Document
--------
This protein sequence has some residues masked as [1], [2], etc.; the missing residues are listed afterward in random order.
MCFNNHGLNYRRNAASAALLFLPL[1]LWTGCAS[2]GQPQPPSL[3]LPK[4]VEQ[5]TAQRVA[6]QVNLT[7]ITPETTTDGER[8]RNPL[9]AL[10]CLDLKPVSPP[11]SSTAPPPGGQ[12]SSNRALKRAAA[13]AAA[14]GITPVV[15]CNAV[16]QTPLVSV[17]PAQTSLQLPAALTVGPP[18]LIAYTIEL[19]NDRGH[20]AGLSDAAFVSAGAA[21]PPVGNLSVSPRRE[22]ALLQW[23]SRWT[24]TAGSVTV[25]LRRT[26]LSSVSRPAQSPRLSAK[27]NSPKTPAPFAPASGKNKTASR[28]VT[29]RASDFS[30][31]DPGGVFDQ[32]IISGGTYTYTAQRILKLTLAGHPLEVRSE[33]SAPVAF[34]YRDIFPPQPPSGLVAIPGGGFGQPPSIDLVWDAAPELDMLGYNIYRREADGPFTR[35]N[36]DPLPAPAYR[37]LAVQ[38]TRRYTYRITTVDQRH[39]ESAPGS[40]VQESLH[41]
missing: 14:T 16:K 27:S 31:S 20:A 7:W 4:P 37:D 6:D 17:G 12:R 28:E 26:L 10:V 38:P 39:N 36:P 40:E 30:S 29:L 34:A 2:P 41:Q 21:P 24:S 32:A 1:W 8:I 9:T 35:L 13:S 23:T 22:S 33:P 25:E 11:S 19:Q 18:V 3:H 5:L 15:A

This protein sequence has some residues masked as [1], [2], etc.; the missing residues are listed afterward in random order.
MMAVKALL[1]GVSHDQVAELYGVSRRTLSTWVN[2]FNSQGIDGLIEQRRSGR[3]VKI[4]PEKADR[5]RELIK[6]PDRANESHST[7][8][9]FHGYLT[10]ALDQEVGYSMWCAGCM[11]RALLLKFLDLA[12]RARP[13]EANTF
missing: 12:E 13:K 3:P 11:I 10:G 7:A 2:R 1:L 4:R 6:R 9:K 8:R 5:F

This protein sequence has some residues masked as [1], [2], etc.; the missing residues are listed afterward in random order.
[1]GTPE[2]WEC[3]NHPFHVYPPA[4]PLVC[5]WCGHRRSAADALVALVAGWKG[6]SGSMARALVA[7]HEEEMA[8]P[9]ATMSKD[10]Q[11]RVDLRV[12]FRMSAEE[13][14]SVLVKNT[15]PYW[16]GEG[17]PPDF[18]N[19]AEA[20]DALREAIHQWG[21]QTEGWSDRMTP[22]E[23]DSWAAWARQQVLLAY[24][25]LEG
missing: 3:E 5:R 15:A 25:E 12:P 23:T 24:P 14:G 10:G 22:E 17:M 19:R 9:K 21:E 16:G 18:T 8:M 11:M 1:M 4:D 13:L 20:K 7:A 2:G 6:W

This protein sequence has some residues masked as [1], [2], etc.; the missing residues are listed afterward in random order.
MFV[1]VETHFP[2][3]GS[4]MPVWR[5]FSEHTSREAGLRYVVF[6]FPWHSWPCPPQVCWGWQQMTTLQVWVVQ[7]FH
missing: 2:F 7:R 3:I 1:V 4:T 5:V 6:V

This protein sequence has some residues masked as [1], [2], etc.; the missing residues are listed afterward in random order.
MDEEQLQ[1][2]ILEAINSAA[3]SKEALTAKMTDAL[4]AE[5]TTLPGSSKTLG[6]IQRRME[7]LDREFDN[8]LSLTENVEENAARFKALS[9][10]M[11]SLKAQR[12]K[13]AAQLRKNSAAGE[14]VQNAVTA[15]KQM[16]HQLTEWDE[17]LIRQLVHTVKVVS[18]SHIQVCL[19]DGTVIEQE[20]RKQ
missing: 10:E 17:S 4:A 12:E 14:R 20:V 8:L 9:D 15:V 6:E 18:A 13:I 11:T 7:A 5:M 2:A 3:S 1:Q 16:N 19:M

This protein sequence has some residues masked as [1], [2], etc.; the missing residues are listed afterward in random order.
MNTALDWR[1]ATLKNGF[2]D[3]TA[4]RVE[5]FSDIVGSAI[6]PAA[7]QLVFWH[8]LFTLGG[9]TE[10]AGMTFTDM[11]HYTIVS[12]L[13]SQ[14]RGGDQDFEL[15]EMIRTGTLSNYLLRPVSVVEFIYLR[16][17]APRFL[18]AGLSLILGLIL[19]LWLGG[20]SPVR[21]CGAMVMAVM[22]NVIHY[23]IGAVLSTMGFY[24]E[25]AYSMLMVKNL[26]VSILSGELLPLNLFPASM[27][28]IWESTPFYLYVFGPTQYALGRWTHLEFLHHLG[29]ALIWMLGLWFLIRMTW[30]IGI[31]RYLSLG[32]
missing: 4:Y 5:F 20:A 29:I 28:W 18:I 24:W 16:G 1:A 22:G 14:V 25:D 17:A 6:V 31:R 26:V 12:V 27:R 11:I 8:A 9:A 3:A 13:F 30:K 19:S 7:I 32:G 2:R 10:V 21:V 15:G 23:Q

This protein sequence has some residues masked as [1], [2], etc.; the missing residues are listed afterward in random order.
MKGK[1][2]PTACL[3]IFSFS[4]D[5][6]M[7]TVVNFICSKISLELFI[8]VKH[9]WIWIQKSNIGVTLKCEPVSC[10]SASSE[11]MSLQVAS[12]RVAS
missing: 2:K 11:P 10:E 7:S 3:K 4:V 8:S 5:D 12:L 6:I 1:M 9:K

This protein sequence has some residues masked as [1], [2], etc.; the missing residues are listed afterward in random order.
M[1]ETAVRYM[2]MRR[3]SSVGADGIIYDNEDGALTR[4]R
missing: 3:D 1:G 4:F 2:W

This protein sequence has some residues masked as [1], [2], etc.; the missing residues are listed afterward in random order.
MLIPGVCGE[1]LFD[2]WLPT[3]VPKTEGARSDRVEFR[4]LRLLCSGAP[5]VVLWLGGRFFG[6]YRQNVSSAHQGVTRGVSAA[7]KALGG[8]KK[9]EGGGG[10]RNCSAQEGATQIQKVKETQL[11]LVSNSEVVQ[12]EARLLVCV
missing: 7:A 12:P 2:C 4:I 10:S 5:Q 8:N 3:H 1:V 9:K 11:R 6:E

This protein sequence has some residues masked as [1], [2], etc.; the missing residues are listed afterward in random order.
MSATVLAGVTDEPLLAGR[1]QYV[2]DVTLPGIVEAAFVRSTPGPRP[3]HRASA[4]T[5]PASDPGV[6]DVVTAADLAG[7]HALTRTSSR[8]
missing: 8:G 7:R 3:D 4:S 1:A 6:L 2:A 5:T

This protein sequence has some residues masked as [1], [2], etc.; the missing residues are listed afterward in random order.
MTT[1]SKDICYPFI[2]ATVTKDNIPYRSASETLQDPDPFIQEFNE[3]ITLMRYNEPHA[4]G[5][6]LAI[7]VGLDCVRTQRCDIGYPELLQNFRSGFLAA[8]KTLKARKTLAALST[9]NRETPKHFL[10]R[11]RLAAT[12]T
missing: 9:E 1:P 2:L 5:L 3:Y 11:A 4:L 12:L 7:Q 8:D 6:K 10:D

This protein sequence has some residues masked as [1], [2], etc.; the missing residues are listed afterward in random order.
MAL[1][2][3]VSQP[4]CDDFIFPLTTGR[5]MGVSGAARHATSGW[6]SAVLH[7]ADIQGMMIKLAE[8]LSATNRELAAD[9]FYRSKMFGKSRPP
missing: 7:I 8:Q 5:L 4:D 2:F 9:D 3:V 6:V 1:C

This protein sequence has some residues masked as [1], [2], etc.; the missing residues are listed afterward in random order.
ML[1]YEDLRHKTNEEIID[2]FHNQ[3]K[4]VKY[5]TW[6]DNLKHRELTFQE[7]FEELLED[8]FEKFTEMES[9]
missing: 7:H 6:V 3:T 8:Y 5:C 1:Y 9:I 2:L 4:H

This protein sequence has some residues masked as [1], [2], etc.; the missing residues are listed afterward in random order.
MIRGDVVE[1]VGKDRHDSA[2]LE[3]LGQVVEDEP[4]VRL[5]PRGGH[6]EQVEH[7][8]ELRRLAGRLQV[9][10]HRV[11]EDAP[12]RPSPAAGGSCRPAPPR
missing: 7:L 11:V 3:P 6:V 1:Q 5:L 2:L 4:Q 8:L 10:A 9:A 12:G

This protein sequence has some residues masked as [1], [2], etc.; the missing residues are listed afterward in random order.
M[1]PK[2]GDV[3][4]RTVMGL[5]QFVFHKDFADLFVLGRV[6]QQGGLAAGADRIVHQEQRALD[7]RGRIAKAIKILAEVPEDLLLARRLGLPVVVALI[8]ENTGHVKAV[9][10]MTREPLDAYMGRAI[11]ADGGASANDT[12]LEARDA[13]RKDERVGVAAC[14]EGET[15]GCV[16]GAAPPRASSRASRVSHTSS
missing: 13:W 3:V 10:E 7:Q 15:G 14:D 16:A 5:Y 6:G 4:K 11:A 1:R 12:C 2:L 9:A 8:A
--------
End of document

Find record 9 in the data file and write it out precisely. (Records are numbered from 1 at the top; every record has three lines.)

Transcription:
This protein sequence has some residues masked as [1], [2], etc.; the missing residues are listed afterward in random order.
MLIPGVCGE[1]LFD[2]WLPT[3]VPKTEGARSDRVEFR[4]LRLLCSGAP[5]VVLWLGGRFFG[6]YRQNVSSAHQGVTRGVSAA[7]KALGG[8]KK[9]EGGGG[10]RNCSAQEGATQIQKVKETQL[11]LVSNSEVVQ[12]EARLLVCV
missing: 7:A 12:P 2:C 4:I 10:S 5:Q 8:N 3:H 1:V 9:K 11:R 6:E